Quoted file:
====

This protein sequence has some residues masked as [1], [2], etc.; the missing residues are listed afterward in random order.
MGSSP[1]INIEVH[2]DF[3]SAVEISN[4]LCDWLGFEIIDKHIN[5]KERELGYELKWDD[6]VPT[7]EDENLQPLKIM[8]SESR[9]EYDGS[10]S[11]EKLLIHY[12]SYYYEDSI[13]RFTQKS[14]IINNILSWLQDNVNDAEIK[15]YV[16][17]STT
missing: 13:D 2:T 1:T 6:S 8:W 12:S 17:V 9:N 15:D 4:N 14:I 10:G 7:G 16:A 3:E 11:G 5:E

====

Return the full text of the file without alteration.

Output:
This protein sequence has some residues masked as [1], [2], etc.; the missing residues are listed afterward in random order.
MGSSP[1]INIEVH[2]DF[3]SAVEISN[4]LCDWLGFEIIDKHIN[5]KERELGYELKWDD[6]VPT[7]EDENLQPLKIM[8]SESR[9]EYDGS[10]S[11]EKLLIHY[12]SYYYEDSI[13]RFTQKS[14]IINNILSWLQDNVNDAEIK[15]YV[16][17]STT
missing: 13:D 2:T 1:T 6:S 8:W 12:S 17:V 9:N 15:D 4:N 14:I 10:G 7:G 16:A 3:E 11:G 5:E